NEW YORK, March 12 (Reuters) - A dying Bernard Madoff wants to tell the U.S. judge who will decide whether to free him from prison that he has accepted responsibility for his massive Ponzi scheme, and is sincerely remorseful for his crimes and their impact on victims.
In court papers filed late Wednesday and early Thursday, Madoff's lawyer Brandon Sample asked Circuit Judge Denny Chin to schedule a hearing in Manhattan where the 81-year-old Madoff could speak by phone from his prison in Butner, North Carolina, where he has served nearly 11 years of his 150-year term. A hearing would "likely to be the last proceeding in this case before Mr Madoff's death," expected within 18 months, Sample said. "Allowing Mr. Madoff to give what is, in effect, a final dying, personal plea is eminently reasonable."
Sample also submitted a letter from a person who agreed to house Madoff, but asked it not be made public because it "could lead to harassment or other invasions of the letter writer's privacy given the extremely public nature of this case."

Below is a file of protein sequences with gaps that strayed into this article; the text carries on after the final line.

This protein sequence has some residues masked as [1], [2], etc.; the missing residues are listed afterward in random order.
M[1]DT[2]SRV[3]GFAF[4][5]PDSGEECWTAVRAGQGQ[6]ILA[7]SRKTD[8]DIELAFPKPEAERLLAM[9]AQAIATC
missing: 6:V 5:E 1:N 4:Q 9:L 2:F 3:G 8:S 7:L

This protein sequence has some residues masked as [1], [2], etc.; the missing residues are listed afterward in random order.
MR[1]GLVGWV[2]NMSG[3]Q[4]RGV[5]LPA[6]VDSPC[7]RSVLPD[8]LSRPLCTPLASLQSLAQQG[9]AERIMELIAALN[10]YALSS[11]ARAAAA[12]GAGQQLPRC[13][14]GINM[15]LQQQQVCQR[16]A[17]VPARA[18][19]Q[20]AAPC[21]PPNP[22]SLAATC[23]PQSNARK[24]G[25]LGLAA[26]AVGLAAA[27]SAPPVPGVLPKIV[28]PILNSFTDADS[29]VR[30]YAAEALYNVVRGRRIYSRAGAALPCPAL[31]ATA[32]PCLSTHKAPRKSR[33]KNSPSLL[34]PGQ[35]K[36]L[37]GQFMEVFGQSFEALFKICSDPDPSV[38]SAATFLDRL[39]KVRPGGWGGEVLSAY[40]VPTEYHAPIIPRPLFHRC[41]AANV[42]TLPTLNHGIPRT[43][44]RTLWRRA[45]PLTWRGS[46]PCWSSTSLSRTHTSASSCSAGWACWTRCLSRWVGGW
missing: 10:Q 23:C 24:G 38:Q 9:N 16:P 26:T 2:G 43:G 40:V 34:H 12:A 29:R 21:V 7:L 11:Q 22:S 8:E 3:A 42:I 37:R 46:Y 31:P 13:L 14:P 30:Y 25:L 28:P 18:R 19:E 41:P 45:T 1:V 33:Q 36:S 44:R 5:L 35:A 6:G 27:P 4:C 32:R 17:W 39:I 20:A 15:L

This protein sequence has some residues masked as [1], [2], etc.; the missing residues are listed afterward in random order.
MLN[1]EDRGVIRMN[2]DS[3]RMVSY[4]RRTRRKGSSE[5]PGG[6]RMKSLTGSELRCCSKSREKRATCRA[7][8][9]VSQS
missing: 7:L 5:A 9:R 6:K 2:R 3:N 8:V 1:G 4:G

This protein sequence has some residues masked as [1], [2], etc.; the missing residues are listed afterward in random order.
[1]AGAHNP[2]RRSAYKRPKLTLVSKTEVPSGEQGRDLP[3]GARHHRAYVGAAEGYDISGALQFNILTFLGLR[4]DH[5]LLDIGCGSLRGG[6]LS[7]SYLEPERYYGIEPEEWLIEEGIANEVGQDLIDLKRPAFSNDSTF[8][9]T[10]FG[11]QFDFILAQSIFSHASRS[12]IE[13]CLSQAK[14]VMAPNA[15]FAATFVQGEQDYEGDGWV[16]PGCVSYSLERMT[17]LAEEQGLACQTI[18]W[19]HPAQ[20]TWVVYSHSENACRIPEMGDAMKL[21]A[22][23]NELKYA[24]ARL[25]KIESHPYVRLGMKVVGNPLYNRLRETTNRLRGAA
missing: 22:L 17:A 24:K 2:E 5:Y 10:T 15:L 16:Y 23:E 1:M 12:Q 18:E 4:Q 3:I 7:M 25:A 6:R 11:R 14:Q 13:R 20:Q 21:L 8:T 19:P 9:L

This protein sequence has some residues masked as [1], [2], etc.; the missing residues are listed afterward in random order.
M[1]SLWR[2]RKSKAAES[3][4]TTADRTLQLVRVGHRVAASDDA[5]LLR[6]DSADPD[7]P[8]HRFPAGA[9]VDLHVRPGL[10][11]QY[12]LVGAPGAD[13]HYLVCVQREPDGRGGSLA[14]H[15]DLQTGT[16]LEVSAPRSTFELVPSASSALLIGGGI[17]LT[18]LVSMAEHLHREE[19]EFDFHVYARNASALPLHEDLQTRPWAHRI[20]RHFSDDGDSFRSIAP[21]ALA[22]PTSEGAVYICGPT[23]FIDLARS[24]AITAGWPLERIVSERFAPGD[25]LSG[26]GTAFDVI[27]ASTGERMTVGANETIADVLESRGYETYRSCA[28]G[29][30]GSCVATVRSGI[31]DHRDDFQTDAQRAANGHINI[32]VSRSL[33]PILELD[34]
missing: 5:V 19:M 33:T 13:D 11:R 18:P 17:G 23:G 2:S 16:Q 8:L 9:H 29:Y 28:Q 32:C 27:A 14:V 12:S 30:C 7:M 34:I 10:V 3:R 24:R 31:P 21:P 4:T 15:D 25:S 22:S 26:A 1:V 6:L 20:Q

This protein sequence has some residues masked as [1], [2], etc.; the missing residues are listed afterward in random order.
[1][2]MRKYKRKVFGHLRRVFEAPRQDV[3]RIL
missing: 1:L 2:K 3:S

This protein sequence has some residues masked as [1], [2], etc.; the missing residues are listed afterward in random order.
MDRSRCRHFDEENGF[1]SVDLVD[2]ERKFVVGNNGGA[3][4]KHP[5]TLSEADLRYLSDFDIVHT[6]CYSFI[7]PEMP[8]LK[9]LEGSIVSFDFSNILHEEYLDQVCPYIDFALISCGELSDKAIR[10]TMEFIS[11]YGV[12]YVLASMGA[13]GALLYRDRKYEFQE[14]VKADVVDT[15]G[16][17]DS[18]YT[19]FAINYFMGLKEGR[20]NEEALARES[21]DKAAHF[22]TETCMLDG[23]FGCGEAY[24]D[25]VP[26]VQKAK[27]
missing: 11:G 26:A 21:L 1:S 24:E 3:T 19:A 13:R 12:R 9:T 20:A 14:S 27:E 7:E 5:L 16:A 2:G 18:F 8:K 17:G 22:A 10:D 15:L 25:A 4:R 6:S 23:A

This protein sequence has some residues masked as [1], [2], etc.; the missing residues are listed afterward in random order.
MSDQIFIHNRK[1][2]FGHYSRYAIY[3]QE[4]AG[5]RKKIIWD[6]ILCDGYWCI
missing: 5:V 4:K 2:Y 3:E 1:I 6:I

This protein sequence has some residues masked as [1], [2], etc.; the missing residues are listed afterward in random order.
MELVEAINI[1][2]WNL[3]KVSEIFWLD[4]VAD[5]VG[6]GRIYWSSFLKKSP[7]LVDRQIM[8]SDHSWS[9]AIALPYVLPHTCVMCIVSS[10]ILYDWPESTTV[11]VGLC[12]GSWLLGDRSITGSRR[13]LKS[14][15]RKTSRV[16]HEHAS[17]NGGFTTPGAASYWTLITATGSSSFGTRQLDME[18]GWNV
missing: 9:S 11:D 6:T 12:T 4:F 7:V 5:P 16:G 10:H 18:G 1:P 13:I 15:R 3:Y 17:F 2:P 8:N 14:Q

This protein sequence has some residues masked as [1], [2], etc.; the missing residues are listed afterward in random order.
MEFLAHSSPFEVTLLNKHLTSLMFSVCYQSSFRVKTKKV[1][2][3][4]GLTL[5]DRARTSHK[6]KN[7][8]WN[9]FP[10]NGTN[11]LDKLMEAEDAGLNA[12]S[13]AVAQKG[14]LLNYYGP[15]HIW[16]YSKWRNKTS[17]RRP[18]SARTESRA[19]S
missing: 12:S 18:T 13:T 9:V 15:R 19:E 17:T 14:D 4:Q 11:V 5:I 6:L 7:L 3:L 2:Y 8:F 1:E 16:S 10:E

A spokesman for the U.S. Attorney's office in Manhattan, which opposes Madoff's release, declined to comment.
Prosecutors have said Madoff used his firm Bernard L. Madoff Investment Securities LLC to swindle thousands of individuals, charities, pension funds and hedge funds, including many with ties to the Jewish community, over multiple decades.
A court-appointed trustee estimated Madoff's customers lost $17.5 billion, of which nearly $14 billion has been recovered.
Prosecutors estimated the fraud at $64.8 billion, based on amounts Madoff told customers they had in their accounts just before his Dec. 2008 arrest.
Chin called Madoff's crimes "extraordinarily evil" in imposing the 150-year sentence in June 2009.
Madoff is seeking "compassionate release" under the First Step Act, a bipartisan 2018 law affording early freedom to some older prisoners, often for health reasons.
Sample has said Madoff is dying of kidney failure, and is also confined to a wheelchair and battling several other illnesses.
Prosecutors have said the scope of Madoff's crimes, his refusal to accept responsibility, and his practice of "deflecting blame" toward victims in interviews from prison justify keeping him behind bars. (Reporting by Jonathan Stempel in New York; Editing by Nick Macfie)